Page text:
- Battery/Charging Alert – Easily identified by the picture of a car battery, this dashboard light means there’s a problem with the vehicle’s charging system. The voltage level is below normal which calls for inspecting the battery terminals and alternator belt. The problem could lie with the battery itself. Inspect and replace it if necessary. If the problem persists, contact your local dealership service department.
- Gas Cap – Everyone forgets to close their gas cap after filling up at the pump. Fortunately, the gas cap dashboard light if there to remind you to do so. If it isn’t tightened properly, the Check Engine light may also turn on. Simply tighten the gas cap. If the light doesn’t turn off, check to see if the cap is damaged in any way.
- Lamp out – This dashboard light looks like a picture of the sun. It simply means that there’s an exterior light, like a headlamp, that isn’t working properly. Problems range from a burnt out bulb to an electrical problem. Replace any dead bulbs and contact the dealership if the problem persists.
As a parent, keeping your child safe in the car is your responsibility. You know you need a car seat. Maybe you already have one. However, you can hear a lot of conflicting things from a lot of different people about car seat safety. How can you be sure that your baby is as safe as possible while riding in the car, especially when faced with the possibility of a car accident? Here are a few tips to ensure that you do everything you can to protect your child.
Don’t put your child in the front seat.
Car seats are made for the back seat, and putting your child in the passenger seat puts them right in front of an air bag in the event of a crash. While air bags are made to protect adults, they can harm a child.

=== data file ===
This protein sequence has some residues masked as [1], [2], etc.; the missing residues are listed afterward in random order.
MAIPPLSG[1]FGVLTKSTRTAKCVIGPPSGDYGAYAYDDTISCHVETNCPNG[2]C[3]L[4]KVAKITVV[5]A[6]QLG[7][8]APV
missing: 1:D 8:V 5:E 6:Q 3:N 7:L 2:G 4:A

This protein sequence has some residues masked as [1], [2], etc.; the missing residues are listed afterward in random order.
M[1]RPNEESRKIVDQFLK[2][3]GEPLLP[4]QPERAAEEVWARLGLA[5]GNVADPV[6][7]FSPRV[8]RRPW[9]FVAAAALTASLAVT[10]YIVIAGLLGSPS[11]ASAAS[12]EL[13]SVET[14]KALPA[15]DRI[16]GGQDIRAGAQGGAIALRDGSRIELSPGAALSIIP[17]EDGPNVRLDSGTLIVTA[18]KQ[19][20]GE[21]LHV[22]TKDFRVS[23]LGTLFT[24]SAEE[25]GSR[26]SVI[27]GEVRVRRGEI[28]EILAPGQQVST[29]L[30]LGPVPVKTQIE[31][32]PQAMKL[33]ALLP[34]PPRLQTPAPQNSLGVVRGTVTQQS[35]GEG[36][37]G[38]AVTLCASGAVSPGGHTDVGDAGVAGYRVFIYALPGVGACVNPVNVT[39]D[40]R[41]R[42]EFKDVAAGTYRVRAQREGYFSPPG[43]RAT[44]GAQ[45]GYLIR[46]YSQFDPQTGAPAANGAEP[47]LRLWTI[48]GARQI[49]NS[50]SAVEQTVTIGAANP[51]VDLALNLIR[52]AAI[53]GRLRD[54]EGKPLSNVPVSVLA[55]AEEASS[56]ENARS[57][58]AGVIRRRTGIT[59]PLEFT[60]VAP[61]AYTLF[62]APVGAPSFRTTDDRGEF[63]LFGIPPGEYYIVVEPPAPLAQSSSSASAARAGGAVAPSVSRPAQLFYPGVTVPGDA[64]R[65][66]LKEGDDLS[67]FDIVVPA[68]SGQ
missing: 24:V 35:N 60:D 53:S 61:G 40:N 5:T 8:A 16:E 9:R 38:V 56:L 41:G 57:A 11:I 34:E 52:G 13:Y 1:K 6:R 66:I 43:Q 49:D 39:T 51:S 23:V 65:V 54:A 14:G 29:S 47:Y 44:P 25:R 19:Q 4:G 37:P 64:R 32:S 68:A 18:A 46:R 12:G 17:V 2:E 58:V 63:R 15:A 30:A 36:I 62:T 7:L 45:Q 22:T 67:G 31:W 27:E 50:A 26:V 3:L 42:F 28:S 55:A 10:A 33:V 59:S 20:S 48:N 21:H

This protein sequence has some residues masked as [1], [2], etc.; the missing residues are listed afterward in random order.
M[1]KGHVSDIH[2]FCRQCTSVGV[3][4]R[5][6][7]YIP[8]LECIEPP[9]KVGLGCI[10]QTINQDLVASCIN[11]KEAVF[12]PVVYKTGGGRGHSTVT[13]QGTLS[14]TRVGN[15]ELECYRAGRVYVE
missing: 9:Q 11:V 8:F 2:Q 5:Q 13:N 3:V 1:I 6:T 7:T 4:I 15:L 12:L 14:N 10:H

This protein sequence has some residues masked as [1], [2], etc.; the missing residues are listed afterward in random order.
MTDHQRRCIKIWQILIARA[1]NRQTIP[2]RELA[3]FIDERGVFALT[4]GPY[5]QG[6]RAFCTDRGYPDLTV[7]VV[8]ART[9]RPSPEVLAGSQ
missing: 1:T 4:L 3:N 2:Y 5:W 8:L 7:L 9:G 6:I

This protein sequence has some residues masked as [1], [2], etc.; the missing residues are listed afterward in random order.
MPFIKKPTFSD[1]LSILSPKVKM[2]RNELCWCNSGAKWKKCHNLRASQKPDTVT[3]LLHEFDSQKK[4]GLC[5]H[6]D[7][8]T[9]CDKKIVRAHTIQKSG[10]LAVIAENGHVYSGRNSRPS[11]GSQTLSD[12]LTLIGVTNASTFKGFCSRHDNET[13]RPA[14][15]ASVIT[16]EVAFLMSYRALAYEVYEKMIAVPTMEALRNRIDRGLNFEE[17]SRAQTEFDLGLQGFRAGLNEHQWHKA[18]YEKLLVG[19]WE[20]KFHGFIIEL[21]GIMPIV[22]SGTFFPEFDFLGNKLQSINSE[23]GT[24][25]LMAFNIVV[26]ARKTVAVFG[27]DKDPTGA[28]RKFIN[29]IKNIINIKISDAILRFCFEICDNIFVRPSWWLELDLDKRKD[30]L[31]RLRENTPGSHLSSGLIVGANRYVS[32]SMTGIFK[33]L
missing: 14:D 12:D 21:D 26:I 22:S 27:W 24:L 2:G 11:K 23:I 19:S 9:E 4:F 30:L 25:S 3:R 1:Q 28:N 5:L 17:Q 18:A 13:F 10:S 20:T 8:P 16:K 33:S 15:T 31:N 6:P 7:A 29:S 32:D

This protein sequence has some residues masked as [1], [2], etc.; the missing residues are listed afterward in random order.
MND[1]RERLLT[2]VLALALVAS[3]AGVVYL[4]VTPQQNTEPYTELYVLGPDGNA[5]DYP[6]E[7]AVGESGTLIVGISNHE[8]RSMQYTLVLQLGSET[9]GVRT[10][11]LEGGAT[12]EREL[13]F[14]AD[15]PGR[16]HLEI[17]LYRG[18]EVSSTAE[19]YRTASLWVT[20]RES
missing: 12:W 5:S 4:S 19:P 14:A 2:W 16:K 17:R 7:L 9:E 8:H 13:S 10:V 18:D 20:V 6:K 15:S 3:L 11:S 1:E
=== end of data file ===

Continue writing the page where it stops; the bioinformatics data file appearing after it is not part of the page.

If your child is under a year old or below 22 pounds, have them face the rear.
Infants in their first year of life or any child below 22 pounds should have their car seat situated in a way that allows them to face the rear. If your car seat’s directions differ from this, it will be in the manual, so make sure you read the guidelines that come with your child’s car seat.
Double-check the safety belt and harness.
Both the car seat and your child should be snug, so make sure that the belt is holding the seat tightly in place and its passenger is buckled in with only one finger’s worth of room under the harness.
Children who are too big for a car seat should use a booster seat.
If your child is more than 40 pounds but their knees aren’t long enough to bend over the edge of the seat, they aren’t quite big enough to just wear a seat belt, so employ the use of a booster seat until the seat belt is snug enough.
If you are still concerned about car seat safety, there are most likely local technicians who will inspect your car seat to ensure that it’s properly installed, or possibly even classes at a community center near you for the purpose of teaching new parents how to use a car seat.